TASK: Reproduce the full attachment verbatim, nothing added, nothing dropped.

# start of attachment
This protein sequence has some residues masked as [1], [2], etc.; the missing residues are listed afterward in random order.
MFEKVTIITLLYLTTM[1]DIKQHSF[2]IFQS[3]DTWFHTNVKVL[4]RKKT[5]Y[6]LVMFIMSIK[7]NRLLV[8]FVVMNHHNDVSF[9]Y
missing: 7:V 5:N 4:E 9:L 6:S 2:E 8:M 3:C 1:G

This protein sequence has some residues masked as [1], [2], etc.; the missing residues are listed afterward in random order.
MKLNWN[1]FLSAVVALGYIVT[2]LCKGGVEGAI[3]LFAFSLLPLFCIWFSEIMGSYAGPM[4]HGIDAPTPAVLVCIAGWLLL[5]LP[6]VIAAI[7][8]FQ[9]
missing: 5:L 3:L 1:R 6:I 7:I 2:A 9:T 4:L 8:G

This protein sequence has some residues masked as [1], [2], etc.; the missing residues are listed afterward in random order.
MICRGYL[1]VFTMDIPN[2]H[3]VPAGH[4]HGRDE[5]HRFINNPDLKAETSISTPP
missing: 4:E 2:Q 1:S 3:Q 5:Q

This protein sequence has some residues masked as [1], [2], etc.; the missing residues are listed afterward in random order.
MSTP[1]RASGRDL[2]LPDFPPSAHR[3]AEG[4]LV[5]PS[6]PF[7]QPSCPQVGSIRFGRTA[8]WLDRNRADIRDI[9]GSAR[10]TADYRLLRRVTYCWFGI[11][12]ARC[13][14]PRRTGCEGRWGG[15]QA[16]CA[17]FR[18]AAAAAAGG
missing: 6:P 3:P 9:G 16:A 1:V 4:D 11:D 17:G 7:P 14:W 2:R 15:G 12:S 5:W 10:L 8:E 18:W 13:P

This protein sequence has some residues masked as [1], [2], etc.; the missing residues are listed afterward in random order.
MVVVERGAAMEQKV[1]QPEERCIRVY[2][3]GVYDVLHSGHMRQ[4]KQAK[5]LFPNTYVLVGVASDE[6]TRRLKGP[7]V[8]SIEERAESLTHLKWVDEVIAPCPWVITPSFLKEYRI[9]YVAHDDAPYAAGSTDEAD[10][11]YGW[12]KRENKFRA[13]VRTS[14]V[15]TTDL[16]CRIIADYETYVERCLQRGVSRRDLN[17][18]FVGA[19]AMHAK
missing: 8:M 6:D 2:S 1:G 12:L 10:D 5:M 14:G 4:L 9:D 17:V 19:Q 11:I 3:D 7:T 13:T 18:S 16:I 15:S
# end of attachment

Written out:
This protein sequence has some residues masked as [1], [2], etc.; the missing residues are listed afterward in random order.
MFEKVTIITLLYLTTM[1]DIKQHSF[2]IFQS[3]DTWFHTNVKVL[4]RKKT[5]Y[6]LVMFIMSIK[7]NRLLV[8]FVVMNHHNDVSF[9]Y
missing: 7:V 5:N 4:E 9:L 6:S 2:E 8:M 3:C 1:G

This protein sequence has some residues masked as [1], [2], etc.; the missing residues are listed afterward in random order.
MKLNWN[1]FLSAVVALGYIVT[2]LCKGGVEGAI[3]LFAFSLLPLFCIWFSEIMGSYAGPM[4]HGIDAPTPAVLVCIAGWLLL[5]LP[6]VIAAI[7][8]FQ[9]
missing: 5:L 3:L 1:R 6:I 7:I 2:A 9:T 4:L 8:G

This protein sequence has some residues masked as [1], [2], etc.; the missing residues are listed afterward in random order.
MICRGYL[1]VFTMDIPN[2]H[3]VPAGH[4]HGRDE[5]HRFINNPDLKAETSISTPP
missing: 4:E 2:Q 1:S 3:Q 5:Q

This protein sequence has some residues masked as [1], [2], etc.; the missing residues are listed afterward in random order.
MSTP[1]RASGRDL[2]LPDFPPSAHR[3]AEG[4]LV[5]PS[6]PF[7]QPSCPQVGSIRFGRTA[8]WLDRNRADIRDI[9]GSAR[10]TADYRLLRRVTYCWFGI[11][12]ARC[13][14]PRRTGCEGRWGG[15]QA[16]CA[17]FR[18]AAAAAAGG
missing: 6:P 3:P 9:G 16:A 1:V 4:D 11:D 17:G 7:P 14:W 2:R 15:G 12:S 5:W 10:L 8:E 18:W 13:P

This protein sequence has some residues masked as [1], [2], etc.; the missing residues are listed afterward in random order.
MVVVERGAAMEQKV[1]QPEERCIRVY[2][3]GVYDVLHSGHMRQ[4]KQAK[5]LFPNTYVLVGVASDE[6]TRRLKGP[7]V[8]SIEERAESLTHLKWVDEVIAPCPWVITPSFLKEYRI[9]YVAHDDAPYAAGSTDEAD[10][11]YGW[12]KRENKFRA[13]VRTS[14]V[15]TTDL[16]CRIIADYETYVERCLQRGVSRRDLN[17][18]FVGA[19]AMHAK
missing: 8:M 6:D 2:S 1:G 12:L 10:D 5:M 14:G 4:L 9:D 17:V 19:Q 11:I 3:D 7:T 13:T 18:S 16:I 15:S